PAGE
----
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While children may want to grow up, and presume they know what it means to be an adult, society understands they need additional protections due to their immature stage of cognitive development. This includes the recognition that children may not understand the consequences of their actions, and thus should not be held to the same level of responsibility or subject to the same punishments as adults. However, though stakes may seem smaller, an experienced criminal defense attorney should still be contacted if potential legal issues arise, and especially if criminal charges are pending. The vast majority of criminal offenses committed by juveniles are handled in the juvenile justice system, which seeks to rehabilitate young offenders instead of the retribution extracted in the adult criminal justice system. However, for serious offenses, a minor can be, and sometimes is required to be, tried in the adult system. A teenager recently arrested in Riverside claims to have molested up to 50 children over the past eight years, starting at age 10. Certainly, this case represents an extreme example of a young offender potentially facing serious consequences, but still raises the question of when a court would consider transferring a minor to the adult system. A discussion of the analysis used to make this decision follows below.

Situations Minors Can Be Tried as Adults

The law does not want to hold minors to the same standard as adults, and specifically prohibits prosecuting any minor under the age of 14 as an adult. However, for those that fall within the window of 14 to 17, it is possible to be prosecuted as an adult in the following circumstances:

  • the prosecutor exercises his/her discretion to directly file criminal charges in the adult court;
  • the prosecutor petitions the juvenile court for a fitness hearing, and if found unfit for juvenile rehabilitation, the minor may be transferred to the adult system; or
  • the minor is alleged to have committed an offense that automatically requires adult prosecution.

Fitness Hearing

Once a minor reaches the age of 14, a prosecutor has the option, in certain circumstances, of petitioning the juvenile court for a fitness hearing to determine if the minor would benefit from the rehabilitation offered by the juvenile justice system. Specifically, this legal option is available to a prosecutor if:

  • the minor is 16 or older and accused of any crime;
  • the minor is 16 or older and is alleged to have committed a felony previously used to make him/her a ward of the court, and was found to have committed two or more felonies since the age of 14. A presumption of unfitness arises in these cases that must be rebutted to avoid transfer to the adult system; or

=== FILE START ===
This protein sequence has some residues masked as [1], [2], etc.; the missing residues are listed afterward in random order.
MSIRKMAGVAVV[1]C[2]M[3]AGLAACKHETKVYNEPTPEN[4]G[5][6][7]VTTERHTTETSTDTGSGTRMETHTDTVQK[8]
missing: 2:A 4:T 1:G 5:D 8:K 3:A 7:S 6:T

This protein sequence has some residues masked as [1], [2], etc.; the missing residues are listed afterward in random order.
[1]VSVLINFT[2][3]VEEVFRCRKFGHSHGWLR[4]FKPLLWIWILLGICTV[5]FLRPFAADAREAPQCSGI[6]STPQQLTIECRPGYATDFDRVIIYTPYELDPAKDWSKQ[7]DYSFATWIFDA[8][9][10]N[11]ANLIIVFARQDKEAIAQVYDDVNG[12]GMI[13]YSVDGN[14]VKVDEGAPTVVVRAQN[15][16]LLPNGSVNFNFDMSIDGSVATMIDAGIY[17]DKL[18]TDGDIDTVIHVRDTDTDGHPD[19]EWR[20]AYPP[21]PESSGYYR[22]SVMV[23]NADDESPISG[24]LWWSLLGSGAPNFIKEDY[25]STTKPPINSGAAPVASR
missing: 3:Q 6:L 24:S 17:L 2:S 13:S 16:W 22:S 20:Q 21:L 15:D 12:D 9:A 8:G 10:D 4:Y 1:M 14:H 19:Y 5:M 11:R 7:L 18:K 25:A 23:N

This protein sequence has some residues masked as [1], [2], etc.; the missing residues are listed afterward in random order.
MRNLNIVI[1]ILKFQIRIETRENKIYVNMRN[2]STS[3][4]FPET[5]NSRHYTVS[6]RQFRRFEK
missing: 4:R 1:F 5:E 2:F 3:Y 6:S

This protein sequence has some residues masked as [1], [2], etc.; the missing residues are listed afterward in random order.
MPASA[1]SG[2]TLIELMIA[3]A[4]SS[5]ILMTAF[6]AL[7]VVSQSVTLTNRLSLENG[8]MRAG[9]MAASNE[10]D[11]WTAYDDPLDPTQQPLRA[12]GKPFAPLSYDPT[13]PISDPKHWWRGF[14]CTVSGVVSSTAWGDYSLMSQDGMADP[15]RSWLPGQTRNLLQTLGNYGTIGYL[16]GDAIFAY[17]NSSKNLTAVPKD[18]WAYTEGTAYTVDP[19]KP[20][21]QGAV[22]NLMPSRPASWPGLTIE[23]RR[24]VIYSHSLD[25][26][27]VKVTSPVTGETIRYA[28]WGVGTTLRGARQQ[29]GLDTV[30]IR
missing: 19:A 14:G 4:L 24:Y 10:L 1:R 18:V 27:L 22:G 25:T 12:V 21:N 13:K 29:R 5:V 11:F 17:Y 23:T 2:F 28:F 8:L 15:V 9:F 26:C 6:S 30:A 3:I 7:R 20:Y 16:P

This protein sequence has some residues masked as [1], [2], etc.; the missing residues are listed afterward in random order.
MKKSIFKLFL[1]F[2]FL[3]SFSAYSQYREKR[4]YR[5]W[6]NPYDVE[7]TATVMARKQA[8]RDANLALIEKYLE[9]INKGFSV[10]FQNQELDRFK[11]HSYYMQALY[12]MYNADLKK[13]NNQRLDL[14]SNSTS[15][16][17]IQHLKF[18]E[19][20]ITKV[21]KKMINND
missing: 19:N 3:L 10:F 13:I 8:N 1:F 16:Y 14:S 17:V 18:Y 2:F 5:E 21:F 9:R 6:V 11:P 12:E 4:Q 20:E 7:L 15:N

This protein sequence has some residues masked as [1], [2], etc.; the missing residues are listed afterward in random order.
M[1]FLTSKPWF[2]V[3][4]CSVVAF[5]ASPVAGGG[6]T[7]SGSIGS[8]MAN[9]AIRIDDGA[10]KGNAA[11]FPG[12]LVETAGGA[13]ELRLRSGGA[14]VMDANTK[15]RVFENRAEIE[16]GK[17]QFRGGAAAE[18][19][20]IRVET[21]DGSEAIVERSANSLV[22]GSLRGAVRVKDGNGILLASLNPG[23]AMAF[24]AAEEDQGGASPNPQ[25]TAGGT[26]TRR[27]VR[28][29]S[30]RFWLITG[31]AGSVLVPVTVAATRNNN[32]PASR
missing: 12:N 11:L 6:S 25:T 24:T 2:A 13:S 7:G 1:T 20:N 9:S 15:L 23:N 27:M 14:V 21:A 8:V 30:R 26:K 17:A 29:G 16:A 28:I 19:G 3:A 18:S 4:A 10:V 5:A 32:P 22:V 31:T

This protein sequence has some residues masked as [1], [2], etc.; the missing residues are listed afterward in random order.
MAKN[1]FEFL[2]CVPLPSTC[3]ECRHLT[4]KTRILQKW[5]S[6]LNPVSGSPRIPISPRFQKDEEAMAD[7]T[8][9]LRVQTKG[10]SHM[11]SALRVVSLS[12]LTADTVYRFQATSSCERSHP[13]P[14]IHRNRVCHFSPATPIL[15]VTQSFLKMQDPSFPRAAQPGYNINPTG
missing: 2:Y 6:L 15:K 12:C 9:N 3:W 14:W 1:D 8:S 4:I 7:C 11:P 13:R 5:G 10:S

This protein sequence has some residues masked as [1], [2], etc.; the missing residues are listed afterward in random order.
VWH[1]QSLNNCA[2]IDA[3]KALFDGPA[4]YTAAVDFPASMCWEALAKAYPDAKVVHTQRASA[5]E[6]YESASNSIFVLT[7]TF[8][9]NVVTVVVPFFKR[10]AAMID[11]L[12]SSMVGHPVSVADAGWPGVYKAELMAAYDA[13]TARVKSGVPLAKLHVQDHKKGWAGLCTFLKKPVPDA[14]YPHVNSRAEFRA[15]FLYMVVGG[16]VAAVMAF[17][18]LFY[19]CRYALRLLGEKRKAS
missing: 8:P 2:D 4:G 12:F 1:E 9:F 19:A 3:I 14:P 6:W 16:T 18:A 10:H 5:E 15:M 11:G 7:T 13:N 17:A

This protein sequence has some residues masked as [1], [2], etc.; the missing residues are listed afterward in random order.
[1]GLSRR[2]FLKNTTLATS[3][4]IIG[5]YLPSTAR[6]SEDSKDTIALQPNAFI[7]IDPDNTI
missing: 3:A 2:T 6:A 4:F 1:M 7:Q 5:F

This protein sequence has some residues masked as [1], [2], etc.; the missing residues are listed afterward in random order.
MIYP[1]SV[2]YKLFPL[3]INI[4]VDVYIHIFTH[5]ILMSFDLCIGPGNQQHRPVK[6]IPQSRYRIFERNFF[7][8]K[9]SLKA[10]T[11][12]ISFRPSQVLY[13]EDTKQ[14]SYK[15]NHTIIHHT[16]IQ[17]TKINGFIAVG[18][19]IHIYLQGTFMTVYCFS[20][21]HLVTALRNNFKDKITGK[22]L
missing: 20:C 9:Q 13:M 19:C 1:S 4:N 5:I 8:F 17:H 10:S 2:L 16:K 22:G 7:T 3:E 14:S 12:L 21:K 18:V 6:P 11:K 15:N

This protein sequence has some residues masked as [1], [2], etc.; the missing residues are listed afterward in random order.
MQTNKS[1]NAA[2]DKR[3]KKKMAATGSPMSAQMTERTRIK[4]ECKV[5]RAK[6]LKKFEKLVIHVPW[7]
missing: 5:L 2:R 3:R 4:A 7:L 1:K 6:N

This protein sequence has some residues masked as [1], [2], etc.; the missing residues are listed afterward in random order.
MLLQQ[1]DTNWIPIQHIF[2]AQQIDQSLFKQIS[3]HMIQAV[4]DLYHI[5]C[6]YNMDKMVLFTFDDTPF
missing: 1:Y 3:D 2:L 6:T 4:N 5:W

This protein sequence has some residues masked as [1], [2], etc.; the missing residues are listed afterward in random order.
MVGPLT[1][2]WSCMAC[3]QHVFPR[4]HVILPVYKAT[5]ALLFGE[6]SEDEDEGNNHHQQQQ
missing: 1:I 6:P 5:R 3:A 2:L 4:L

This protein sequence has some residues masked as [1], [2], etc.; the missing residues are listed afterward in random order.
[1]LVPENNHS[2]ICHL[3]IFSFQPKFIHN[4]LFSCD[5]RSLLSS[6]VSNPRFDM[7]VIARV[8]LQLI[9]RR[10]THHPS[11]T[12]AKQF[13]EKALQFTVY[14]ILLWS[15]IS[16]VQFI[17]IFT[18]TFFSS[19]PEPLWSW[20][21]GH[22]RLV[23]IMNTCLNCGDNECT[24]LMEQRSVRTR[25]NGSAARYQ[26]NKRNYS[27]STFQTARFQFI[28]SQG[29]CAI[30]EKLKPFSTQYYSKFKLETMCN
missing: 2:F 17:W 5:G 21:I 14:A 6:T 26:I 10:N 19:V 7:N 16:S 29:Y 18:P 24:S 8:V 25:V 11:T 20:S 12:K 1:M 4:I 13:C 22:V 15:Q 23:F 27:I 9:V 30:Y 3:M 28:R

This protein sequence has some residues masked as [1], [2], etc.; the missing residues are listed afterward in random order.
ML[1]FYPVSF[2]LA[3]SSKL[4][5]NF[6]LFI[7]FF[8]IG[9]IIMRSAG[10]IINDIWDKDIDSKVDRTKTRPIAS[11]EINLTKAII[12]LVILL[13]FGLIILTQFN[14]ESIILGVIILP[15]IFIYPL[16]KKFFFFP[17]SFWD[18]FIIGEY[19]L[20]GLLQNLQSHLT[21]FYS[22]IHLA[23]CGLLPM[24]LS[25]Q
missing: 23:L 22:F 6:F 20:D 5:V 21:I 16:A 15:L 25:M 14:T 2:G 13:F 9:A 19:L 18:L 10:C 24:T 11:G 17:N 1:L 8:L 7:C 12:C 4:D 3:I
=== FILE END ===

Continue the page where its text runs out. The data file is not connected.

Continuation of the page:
• the minor is 14 or older and accused of certain violent offenses, such as murder, rape, kidnapping or robbery, that specifically applies a presumption of unfitness for the juvenile process.

When courts assess whether to find a minor fit or unfit, the judge examines five criteria:

  • the degree of criminal sophistication exhibited by the minor;
  • whether the minor can be rehabilitated in the juvenile system before juvenile court’s jurisdiction expires (age 25);
  • the minor’s previous history in the juvenile system;
  • the success of any earlier attempts to rehabilitate the minor; and
  • the circumstances and seriousness of the alleged crime against the minor.

The court is also permitted to consider mitigating or extenuating factors, like the minor’s mental state at the time of the alleged offense, when evaluating fitness. Basically, the minor needs to show that he/she and society would be better served by rehabilitation in the juvenile system versus punishment in the adult system.

Hire a Criminal Defense Attorney

Criminal proceedings as a minor may seem relatively benign compared with the adult system, but they can have long-term consequences that should not be taken lightly. An experienced criminal defense attorney can provide the counsel and representation needed to protect your child’s rights and fight for disposition in the juvenile justice system, where children belong. Manshoory Law Group, APC represents clients in juvenile cases, and will work to get the best possible outcome. Attorneys are available 24/7 to take your call. Contact the Los Angeles law firm for a free consultation.

 

 

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